What is agender?


It took me a long time to figure out my identity. I flip-flopped between being a boyish lesbian and being transgender. When I was younger I didn’t yet understand the concept of being non-binary and therefore struggled with the intersectionality between gender and sexuality. For example, if I’m a girl who likes girls that makes me a lesbian but then if I also hate being a girl then does that make me a boy who is normal and likes girls? No matter how I identified, there was always a dissonance in me that made me feel incomplete. I later found out through research and my time in college that there was more than being just female or male. A grey area of being non-binary opened up the possibilities to my gender and sexuality.

According to Genderqueer Identities, genderqueer is an umbrella term for those who identify with a non-normative gender and can be used as a stand alone identity. It has six main characteristics and if you fit into any of them you can consider yourself under the umbrella of genderqueer. Those characteristics are:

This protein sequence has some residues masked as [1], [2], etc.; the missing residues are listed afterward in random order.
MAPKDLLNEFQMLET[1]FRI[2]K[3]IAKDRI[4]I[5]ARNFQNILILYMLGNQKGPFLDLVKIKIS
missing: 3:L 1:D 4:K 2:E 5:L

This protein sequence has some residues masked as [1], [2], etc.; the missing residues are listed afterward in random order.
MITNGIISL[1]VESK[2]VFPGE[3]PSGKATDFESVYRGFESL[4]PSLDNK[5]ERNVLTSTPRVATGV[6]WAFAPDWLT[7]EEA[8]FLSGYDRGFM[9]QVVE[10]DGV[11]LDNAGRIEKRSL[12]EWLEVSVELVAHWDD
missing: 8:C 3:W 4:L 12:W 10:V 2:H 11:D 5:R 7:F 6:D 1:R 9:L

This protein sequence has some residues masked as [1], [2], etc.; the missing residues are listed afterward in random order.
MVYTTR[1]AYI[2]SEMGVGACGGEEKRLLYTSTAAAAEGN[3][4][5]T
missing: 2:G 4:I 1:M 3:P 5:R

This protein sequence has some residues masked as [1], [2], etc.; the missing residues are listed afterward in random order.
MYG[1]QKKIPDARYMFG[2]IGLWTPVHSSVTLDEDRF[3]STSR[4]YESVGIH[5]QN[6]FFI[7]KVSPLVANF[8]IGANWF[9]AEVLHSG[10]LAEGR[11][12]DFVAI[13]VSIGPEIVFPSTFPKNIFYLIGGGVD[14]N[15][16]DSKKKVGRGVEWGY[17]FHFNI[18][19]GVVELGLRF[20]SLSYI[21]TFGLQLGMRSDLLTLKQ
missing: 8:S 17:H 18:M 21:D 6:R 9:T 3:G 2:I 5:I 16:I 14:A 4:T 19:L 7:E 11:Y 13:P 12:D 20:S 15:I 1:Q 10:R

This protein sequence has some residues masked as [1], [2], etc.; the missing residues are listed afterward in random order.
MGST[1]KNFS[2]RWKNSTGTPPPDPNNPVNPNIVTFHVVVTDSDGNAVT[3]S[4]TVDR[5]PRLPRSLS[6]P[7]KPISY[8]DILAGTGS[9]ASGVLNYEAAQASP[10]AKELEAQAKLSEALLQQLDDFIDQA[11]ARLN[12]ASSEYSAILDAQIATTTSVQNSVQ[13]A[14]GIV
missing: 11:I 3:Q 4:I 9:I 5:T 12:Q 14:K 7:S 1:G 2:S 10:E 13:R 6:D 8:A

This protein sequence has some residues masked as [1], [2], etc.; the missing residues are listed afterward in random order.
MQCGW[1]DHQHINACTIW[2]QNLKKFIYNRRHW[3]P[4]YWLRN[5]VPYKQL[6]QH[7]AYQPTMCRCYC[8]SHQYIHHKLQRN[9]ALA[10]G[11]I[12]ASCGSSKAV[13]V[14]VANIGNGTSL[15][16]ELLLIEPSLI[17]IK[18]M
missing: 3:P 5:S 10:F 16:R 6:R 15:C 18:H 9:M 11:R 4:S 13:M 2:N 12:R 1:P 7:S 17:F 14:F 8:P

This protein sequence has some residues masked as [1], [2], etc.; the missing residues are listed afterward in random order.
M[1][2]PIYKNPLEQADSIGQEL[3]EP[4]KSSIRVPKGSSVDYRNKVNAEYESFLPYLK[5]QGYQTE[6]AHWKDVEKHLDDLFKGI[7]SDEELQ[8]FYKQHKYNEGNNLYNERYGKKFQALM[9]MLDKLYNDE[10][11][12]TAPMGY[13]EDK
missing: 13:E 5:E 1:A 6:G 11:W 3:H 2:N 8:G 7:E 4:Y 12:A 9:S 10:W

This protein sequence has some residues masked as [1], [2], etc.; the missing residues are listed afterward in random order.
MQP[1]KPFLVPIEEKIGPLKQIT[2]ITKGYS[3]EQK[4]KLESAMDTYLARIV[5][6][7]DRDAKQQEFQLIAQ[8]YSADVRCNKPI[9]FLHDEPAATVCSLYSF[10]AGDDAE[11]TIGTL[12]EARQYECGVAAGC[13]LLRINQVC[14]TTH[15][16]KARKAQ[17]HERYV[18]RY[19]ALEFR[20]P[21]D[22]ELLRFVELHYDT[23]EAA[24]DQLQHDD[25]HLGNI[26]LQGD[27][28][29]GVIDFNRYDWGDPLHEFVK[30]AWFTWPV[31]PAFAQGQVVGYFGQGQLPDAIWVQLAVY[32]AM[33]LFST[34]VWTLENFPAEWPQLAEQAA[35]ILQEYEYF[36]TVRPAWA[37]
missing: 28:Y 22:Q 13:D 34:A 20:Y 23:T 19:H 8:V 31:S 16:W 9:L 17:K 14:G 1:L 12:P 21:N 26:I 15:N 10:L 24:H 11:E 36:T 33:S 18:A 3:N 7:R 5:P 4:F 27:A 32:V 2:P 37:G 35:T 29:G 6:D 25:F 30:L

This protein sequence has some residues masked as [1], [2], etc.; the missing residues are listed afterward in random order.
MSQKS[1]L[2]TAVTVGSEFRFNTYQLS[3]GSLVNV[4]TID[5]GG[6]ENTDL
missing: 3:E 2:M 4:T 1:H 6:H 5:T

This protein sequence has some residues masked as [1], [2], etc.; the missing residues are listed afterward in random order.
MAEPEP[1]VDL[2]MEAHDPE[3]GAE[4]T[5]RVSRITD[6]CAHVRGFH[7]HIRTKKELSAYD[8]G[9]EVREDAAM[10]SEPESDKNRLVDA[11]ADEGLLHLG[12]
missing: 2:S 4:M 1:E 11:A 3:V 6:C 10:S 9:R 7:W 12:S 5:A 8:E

1. both man and woman
  2. neither man nor woman
  3. moving between two or more genders
  4. third gendered or other-gendered
  5. having an overlap or blur of gender
  6. those who are “queer” gender, in presentation or otherwise

Under this umbrella, I identify with the term ‘agender.’ Agender is a person who identifies with neither female or male. Because I’m agender, I use the pronouns they/their/them instead of she/her/hers. For example, “I think they went to go eat” or “I think Bo went to go eat.” Simple right? Others can identify with pronouns such as ze or hir. If you are unsure what the person prefers to be called by it never hurts to ask politely. I wish I could say that I’m confident and self-assured in everything that I am…but I’m not. It takes time and courage to develop self-worth and understanding about yourself and to get the idea that others must approve who you are out of your mind.

Tips on being non-binary:

  1. Do your research. While finding yourself can be stressful it’s much easier to find who you are when your actively looking.
  2. Know that change is natural. Even if you are neutrois today or transgender tomorrow that’s okay. People will be curious and maybe confused by your ever evolving self but finding yourself is a journey and it’s okay to not be 100% sure.
  3. Find people for support. You are strong, smart and capable but friendly faces who understand you can make the difference.
    • Here’s a link to a network of genderqueer and non-binary friendly people.

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